Former Chelsea defender knows who to blame for Liverpool man’s ‘Championship-level’ form

Matthew Stead
Liverpool players look dejected

Frank Leboeuf has explained how Roberto Carlos is to blame for the mixed start to the season endured by Liverpool.

Tipped to challenge for the Premier League title again, Liverpool have instead slipped into a race to qualify for the Champions League.

The Reds are 8th in the table after six games, losing to Manchester United and drawing with Fulham, Crystal Palace and Everton.

Their relatively poor form has extended to Europe. Liverpool produced what one pundit described as “the worst half of football” under Jurgen Klopp in a 4-1 defeat to Napoli.

That defeat underlined their defensive struggles during a campaign in which Alisson has kept just two clean sheets.

Trent Alexander-Arnold has been held to account more than most for that susceptibility, the 23-year-old having “become isolated” due to a succession of midfield injuries.

But Leboeuf has given the England international no such excuse, laying into Alexander-Arnold’s defensive awareness.

“Look at Trent Alexander-Arnold. I love the guy, his offensive qualities. But defensively, he’s Championship level,” he told Journal du Dimanche.

“Only Klopp’s system works for him. When it doesn’t work as well as it has this season, all you see is his defensive shortcomings.

“I want to take him with me to work on the basics. I would say to him: ‘Turn your head and look behind you, it will be better already’.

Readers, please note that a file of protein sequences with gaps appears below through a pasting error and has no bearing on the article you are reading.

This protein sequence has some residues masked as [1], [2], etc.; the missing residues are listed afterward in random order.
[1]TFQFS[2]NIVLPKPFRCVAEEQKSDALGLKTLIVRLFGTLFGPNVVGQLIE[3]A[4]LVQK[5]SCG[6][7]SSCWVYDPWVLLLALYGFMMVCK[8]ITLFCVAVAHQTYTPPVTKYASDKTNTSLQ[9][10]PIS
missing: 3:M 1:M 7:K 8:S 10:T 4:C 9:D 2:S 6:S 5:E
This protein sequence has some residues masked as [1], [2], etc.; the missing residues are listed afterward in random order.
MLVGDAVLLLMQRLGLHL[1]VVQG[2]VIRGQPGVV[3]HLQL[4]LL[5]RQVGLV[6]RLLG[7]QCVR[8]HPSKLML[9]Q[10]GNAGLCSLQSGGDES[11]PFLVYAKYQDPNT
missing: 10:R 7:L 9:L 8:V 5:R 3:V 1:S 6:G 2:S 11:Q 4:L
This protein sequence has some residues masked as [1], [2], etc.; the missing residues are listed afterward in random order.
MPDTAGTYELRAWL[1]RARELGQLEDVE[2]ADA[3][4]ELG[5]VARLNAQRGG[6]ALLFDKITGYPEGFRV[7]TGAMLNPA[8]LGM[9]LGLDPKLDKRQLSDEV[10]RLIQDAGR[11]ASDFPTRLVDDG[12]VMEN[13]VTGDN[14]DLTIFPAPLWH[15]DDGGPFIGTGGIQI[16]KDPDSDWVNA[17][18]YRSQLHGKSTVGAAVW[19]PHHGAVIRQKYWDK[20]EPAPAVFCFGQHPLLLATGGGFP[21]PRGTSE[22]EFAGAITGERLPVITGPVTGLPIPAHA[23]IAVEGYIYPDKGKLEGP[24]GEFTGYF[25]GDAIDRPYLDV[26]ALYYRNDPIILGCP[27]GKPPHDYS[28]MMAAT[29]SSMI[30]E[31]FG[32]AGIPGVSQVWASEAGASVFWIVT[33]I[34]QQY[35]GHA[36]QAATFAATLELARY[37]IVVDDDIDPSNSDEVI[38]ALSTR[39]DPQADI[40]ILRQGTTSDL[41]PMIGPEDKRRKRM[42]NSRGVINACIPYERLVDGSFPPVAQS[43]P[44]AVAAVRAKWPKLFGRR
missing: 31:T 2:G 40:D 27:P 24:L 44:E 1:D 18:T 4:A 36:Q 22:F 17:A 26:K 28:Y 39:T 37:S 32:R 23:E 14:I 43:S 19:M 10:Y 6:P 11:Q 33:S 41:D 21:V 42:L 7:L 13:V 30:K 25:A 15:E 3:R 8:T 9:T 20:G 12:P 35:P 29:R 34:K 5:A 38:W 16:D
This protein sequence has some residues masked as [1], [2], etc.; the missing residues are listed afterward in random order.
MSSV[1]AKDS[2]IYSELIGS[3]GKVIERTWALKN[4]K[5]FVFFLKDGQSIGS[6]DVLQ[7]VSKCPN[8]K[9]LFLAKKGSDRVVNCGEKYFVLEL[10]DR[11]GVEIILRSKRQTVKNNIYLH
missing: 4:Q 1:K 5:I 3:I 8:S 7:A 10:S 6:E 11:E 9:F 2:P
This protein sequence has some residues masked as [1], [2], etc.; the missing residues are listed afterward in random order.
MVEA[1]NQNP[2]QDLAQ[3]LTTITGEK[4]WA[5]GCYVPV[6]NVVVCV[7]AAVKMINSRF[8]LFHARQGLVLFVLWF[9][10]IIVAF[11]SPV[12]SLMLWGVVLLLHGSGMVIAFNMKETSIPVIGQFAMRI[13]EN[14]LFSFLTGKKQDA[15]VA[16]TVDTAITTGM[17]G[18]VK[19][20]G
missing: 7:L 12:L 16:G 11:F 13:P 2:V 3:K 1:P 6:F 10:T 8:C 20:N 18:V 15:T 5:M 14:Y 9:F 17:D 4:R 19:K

“It was Roberto Carlos who deformed generations of defenders.”

The 1998 World Cup final was clearly not sufficiently violent enough for Leboeuf, who presumably agrees that Roberto Carlos was incredibly overrated.

Alexander-Arnold has publicly discussed the poor start he and Liverpool have made to the campaign.

“I would say the result felt right because it’s what we deserved, but in terms of how we played we didn’t feel right on the pitch,” he said of the chastening Napoli loss.

“It wasn’t natural, it didn’t happen for us, we really needed to look at ourselves after that. It was humbling one.

“We’ve had meetings, and the emphasis in training has been on our system and how we need to play, where we need to be, the movement of the ball, becoming compact, defending well.

“It was back to the drawing board after Napoli, and making sure that we need to start getting our stuff in order.”

The eternal alternative is for Klopp to just use Alexander-Arnold in a more central role, although the German did once ask: “Why make the best right-back in the world a midfielder?”